Coquelicot Gilland

Coquelicot's work has evolved through her more than 20 years of experience of being a minister with the Association & Integration of the Whole Person (AIWP). To every session, Coquelicot brings her intuition and vast knowledge base. Then she gets out of the way to let something else arise; she makes room for a larger knowledge, and invites grace to enter. Coquelicot has a capacity for deep listening, listening beyond the limits of her personality and academic learning. By dropping and melting into something much larger than herself, she becomes simultaneously a student and a teacher, a facilitator and a catalyst. From there, she supports people to free themselves from the internal obstacles that block their innate ability to access this source directly.

Three Theories on Emotions

© 2009 Steen Joergensen
Robert Plutchik's psychoevolutionary theory on emotions.
Plutchik' has described a psychoevoutionary theory on emotions and their function based on many years of research. He operates with 8 basic emotions, see model below.

Stimulating event Cognition Emotional state Obvious behaviour Effect
New territory "examine" Expectation Map Knowledge of territory
Unexpected event "what is it?" Surprise Stop Gain time to
orient
Threat "danger" Fear Escape Safety
Obstacle "enemy" Anger Attack Destroy obstacle
Gain of valued "possess" Joy epeat Retain or repeat Gain resources
Loss of valued object „abandonment" Sadness Cry Reintegrate with lost object
Member of one's group "friend" Acceptance Groom Mutual support
Unpalatable object "poison" Disgust Vomit Eject poison

1. This text is primarily based on notes taken by Steen Joergensen at a lecture with Jens Hardy Soerensen (2008) and his chapter in Soerensen, Jens Hardy (ed.)(2006): Affektregulering i udvikling og psykoterapi. (Affectregulation in development and psychotherapy) Kobenhavn: Hans Reitzels Forlag, and Schore, Allan N. (2008): Paradigm Shift: The Right Brain and the Relational Unconscious. Psychologist-Psychoanalyst, summer 2008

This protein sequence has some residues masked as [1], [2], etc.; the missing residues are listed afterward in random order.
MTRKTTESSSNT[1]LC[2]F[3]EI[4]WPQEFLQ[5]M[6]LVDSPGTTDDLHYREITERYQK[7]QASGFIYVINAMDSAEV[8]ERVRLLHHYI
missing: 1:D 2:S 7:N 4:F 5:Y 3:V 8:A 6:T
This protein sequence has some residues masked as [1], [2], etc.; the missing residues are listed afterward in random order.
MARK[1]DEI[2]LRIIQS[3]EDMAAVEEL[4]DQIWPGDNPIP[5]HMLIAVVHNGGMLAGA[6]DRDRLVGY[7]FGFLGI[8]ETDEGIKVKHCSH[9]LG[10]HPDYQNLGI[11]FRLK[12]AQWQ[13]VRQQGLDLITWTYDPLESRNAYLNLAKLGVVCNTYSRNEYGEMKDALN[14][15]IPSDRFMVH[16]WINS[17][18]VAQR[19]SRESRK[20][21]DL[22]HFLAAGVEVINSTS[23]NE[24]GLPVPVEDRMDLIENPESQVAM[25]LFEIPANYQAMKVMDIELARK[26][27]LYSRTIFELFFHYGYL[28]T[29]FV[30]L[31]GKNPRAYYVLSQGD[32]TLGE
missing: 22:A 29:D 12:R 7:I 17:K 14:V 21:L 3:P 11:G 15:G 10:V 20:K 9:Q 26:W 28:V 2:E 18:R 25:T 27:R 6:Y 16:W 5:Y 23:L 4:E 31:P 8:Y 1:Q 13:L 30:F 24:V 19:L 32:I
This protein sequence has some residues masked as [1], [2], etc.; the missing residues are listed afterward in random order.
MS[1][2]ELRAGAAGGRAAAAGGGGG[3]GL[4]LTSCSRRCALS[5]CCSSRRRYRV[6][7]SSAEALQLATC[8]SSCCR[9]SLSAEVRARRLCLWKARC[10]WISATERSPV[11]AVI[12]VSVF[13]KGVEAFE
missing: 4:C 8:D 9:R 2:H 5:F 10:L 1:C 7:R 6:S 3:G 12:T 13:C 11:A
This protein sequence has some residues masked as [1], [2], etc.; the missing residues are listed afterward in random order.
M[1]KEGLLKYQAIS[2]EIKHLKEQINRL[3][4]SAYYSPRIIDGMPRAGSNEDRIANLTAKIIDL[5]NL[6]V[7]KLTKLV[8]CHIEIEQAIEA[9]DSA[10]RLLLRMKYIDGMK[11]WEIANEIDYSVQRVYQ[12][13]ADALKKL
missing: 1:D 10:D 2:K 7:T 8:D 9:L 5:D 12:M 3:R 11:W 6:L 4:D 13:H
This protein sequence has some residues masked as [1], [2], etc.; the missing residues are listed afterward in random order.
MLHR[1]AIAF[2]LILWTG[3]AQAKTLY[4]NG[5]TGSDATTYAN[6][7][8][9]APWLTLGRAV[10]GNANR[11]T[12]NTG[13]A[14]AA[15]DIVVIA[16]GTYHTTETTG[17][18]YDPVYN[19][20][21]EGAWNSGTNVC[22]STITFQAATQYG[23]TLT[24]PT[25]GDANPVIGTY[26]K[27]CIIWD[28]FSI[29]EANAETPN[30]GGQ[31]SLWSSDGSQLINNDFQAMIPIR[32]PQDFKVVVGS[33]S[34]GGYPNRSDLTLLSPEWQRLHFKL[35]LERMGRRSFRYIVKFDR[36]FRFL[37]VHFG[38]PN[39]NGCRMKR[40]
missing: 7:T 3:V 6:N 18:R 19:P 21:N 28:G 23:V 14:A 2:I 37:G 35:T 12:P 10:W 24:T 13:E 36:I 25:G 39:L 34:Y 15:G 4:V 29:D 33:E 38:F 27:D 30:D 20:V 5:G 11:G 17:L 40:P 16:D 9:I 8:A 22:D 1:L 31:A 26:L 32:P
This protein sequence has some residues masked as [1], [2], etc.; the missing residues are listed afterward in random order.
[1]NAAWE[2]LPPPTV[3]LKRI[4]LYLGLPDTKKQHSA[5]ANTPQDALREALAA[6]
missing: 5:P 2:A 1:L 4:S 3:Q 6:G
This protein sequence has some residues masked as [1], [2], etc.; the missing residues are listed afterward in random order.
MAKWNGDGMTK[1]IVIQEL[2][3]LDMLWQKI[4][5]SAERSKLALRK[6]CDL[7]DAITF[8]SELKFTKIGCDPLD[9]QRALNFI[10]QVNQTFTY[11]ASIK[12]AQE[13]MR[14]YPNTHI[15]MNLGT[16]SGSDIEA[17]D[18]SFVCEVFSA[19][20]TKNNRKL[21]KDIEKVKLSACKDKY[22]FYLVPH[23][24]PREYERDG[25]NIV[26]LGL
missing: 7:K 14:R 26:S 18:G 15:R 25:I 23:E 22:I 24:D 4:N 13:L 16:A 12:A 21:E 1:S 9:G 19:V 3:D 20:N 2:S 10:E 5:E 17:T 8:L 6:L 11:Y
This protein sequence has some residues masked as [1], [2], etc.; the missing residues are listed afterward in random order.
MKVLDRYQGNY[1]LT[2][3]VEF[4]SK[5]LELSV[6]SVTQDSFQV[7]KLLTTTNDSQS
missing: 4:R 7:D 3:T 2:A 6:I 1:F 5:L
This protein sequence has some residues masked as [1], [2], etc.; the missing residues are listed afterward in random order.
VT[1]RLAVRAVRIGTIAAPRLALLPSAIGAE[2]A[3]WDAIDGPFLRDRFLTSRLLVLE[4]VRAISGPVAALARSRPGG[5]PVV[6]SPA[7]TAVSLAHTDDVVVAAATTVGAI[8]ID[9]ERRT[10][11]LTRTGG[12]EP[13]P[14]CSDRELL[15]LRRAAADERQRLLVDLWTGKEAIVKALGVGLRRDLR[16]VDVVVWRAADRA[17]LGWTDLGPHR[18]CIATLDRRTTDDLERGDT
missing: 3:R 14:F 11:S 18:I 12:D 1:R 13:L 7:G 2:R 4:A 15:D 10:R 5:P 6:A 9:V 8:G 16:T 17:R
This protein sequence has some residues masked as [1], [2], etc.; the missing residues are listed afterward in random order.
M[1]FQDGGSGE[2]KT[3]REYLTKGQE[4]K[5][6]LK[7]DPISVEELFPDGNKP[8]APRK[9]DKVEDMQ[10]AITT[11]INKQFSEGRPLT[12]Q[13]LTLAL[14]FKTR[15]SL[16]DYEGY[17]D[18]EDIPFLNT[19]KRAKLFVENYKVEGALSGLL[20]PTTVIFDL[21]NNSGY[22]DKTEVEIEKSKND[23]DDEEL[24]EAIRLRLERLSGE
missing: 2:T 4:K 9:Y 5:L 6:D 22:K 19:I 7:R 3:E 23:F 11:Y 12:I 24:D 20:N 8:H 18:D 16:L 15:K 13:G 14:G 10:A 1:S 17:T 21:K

2. In the latest version of the model Plutchik is mapping emotions and feelings in a nuanced system with 8 main emotional axis, inspired by Goethe's chromatology. The main emotions are found based on extensive factoranalysis of descriptions of emotional states.

The model below named "Key Element in the Emotion Sequence" is from Plutchik, Robert (2000): Emotions in the Practice of Psychotherapy. Clinical Implications of Affect Theories. Wahington, DC: American Psychological Association.

Related to work with loss and trauma it is interesting that Plutchik is desribing that the 8 basic emotions

are triggered by stimulating events,

are connected to a specific cognitive activity,

have a characteristic feeling state,

are connected to a specific and obvious kind of behaviour,

are supporting a specific goal for the individual.

This understanding is directly relevant in relation to processing loss and traumatic memories.